Author's Note: OK... Some things to mention. First of all YES I know this is a miserably tragic way to end the story. That's why (since I know how much people love happy endings) I left you with a bit of hope at the end... "for something worthy," as Robin says. As much as I wanted to attatch a big ol' fat "END" at the bottom of this page, I didn't. Why? So y'all can hope for that something better. Also, Green Gallant, yeah, I realize Robin was out of character... but that's part of the greif I guess. I dunno. Maybe I'm just BS-ing. Gyah. I think I will change this rating (It's fluxuated ALOT between T and M for various reasons... mostly, since a story near identical to this was broacast on televsion, it's been T. But I think you're right, I will raise the rating. Argh, whatever.

Chapter Five: Homecoming

Back at the tower, the Titans began to gather the pieces. Cyborg was repairing the window in the medical unit. The room that used to belong to Starfire; that Terra now occupied.

"So, no army of doom, then," said Terra, sitting up in her bed and smiling wanly. "Huzzah for our side."

"Yeah," said Cyborg, putting in the new window pane. "I guess."

He didn't really want to be there, Terra could tell. He, like Robin, like all of them, blamed her for what happened to Starfire. Maybe not directly. But she was a part of it.

"I-I'm sorry, Cyborg," Terra said.

Cyborg looked down after sealing the pane in place. "I know you are."

"I can't change—"

"But I really wish you could."


Raven and Beast Boy were in the living room. Beast Boy was looking over Raven's shoulder as she breezed through page after page of her book.

"What are you doing? We won, didn't we?" he said.

"Yeah," said Raven. "But we still need to close the gateway to Illyria's temple. Permanently. I don't want any more surprises."

"Yeah, me neither," said Beast Boy, shivering. "What about the leather queen?"

"Illyria still has enough energy to be a threat. We regroup and we take care of it. Robin?"

Raven looked up to see their leader watching them, intently.

"It's all we can do," he said. "I'll be in Starfire's room."

He turned to leave then stopped at the stairs, his head low. "You guys are… great friends, you know," he said. "I care about you… a lot."

There was a pregnant pause. "We know," Raven said.

"We love you too," Beast Boy added.

Robin left and Beast Boy sighed. "Long day."


Robin began to clean out Starfire's room. He was packing her things away in boxes. He paused as he took down a large framed picture of all of them on Starfire's dresser. He tossed it into a nearby box.

"You grieve still… for a single life."

Robin stiffened, but he felt Illyria's presence in the room. Robin shut his eyes tight and spoke through gritted teeth.

"Why are you here?"

"I… I'm uncertain." Illyria looked around the room. "This place… it was part of the shell."

Robin snapped and spun around, teeth still gritted. "Don't call her—" He took in a deep, shuttering breath and looked down. "The girl you killed had a name."

"This is important to you," Illyria observed. "Things have names. The shell. Koriand'r Star. Starfire… She cannot return to you."

Robin turned away from Illyria again. It was painful to look at her. She looked like Starfire. But Starfire wasn't there anymore. The tears leaked through his mask this time. It was too hard.

"Yet…" Illyria intoned. Robin didn't react. He wouldn't let himself. But he did turn around to look at her again. "Yet there are fragments. When her brain collapsed, electrical spasms channeled into my function system… memories."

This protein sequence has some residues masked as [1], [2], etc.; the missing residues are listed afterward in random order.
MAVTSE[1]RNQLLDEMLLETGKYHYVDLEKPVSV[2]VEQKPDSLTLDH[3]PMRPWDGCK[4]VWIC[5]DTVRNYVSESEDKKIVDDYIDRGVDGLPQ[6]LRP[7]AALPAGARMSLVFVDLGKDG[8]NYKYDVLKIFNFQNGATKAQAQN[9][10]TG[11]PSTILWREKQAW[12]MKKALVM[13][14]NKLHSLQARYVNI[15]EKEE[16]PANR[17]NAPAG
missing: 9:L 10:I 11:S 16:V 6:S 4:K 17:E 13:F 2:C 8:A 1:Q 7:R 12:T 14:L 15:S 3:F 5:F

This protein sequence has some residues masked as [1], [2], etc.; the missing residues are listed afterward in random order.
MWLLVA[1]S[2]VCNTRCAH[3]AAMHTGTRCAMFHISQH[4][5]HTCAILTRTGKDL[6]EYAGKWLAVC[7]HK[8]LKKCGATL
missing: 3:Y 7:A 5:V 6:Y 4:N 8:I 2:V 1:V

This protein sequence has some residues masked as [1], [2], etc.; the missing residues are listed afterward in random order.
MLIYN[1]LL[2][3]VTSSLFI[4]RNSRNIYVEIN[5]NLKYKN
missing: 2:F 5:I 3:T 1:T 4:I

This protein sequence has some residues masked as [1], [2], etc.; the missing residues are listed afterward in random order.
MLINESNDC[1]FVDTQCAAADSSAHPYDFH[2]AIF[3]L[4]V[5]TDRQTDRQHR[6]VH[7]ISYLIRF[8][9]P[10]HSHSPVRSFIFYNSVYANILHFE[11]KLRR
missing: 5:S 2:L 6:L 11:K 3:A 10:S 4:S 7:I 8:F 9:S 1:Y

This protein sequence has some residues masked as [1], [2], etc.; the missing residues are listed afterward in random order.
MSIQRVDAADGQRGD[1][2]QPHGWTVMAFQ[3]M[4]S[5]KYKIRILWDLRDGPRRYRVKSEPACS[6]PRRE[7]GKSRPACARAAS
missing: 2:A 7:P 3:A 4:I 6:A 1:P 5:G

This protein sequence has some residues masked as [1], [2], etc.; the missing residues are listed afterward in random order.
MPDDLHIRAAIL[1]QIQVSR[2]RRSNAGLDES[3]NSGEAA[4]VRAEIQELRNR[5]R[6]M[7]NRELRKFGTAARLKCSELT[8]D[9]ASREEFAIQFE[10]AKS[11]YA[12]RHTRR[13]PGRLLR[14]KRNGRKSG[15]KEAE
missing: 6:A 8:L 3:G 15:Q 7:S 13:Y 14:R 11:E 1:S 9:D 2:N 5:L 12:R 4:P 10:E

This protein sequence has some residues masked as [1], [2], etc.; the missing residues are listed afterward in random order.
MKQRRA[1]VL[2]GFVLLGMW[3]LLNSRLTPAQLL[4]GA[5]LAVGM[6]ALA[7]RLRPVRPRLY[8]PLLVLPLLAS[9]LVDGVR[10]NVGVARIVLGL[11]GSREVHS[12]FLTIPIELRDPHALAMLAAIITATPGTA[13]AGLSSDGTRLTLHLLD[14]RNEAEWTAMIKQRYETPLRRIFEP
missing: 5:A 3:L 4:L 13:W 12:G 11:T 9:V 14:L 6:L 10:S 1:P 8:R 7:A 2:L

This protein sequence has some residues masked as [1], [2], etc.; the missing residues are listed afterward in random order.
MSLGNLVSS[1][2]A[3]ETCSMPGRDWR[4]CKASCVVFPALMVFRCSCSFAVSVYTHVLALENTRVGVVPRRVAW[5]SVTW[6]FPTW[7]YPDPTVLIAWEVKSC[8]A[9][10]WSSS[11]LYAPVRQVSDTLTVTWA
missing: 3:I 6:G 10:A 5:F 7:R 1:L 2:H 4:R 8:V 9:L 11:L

Illyria held up her hand with a gap between her thumb and forefinger. An electrical spark formed and she began to speak, in Starfire's voice. "Please… Robin… Why can't I stay?"

Robin turned away and felt like he was going to throw up. "No," he gagged. "Leave."

"I've nowhere to go," Illyria said. "My kingdom is long dead. Lond dead. There's so much I don't understand. I've become overwhelmed. I am unsure of my place."

Robin turned to her angrily. "Your place is with the rest of your people: Dead and turned to ash!"

"Perhaps…" Illyria nodded. "But I exist here. I must learn to walk in this world." She slowly approached Robin. "I'll need your help… Robin."

Robin held back his pain and shook his head. "If I were to help you find your way… you have to learn to change. You must not kill."

"You killed the Qwa'ha Xahn in defiance of the half-breed," Illyria pointed out.

Robin shook his head. "She murdered the girl I love."

"And that made it just," said Illyria.

"No," said Robin with a sigh. "It wasn't just. I'm probably the last man in the world to teach you what's right. I might have, before. But now that she's gone, I don't even know myself anymore what's right and what's wrong. I don't know if I should teach you."

"But you will. If I abide, you will help me."

Robin spoke softly. "Yes."

Illyria knew his real reasons. "Because I look like her?"

The tears could not be held back any longer. "Yes."

"We cling to what is gone. Is there anything in this life but grief?"

"There's love," said Robin, looking at the thrown away picture. "There's hope… for some. There's hope that you'll find something worthy… that your life will lead you to some joy… that after everything… you can still be surprised."

"Perhaps one day," Illyria said, slowly. "Perhaps one day, your half-breed will find a way to resurrect what is gone. The impossible has been disproved in the past."

"Perhaps," Robin agreed, his gaze far away.

"And then, perhaps…" Illyria continued. "Perhaps I will be where I am supposed to be."

Robin nodded. "Perhaps we all will. We can always hope."

"Is that enough?" Illyria asked him. "Is that enough… to live on?"

Robin didn't answer.